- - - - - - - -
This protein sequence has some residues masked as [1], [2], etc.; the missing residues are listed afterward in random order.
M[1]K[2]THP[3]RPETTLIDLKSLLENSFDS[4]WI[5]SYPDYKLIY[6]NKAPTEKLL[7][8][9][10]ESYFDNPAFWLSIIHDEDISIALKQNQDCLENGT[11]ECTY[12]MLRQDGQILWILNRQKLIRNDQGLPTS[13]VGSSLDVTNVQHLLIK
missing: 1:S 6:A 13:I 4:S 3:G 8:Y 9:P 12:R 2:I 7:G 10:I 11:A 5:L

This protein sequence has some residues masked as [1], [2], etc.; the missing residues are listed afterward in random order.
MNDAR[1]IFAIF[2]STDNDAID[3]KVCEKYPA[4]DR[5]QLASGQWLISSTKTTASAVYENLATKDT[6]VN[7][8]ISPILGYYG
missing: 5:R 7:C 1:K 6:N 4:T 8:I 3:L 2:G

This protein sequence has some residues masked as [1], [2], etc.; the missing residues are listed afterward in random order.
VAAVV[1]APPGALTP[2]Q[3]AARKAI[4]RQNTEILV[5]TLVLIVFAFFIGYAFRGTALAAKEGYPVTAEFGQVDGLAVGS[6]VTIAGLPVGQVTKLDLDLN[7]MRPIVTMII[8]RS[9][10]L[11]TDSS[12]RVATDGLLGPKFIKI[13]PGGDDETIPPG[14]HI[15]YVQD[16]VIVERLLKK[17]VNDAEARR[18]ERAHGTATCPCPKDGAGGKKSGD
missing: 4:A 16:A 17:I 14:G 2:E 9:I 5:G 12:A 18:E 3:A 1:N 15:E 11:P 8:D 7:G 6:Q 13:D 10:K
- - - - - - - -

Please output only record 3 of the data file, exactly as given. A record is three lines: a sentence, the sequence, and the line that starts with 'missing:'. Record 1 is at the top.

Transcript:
This protein sequence has some residues masked as [1], [2], etc.; the missing residues are listed afterward in random order.
VAAVV[1]APPGALTP[2]Q[3]AARKAI[4]RQNTEILV[5]TLVLIVFAFFIGYAFRGTALAAKEGYPVTAEFGQVDGLAVGS[6]VTIAGLPVGQVTKLDLDLN[7]MRPIVTMII[8]RS[9][10]L[11]TDSS[12]RVATDGLLGPKFIKI[13]PGGDDETIPPG[14]HI[15]YVQD[16]VIVERLLKK[17]VNDAEARR[18]ERAHGTATCPCPKDGAGGKKSGD
missing: 4:A 16:A 17:I 14:G 2:E 9:I 5:G 12:A 18:E 3:A 1:N 15:E 11:P 8:D 7:G 6:Q 13:D 10:K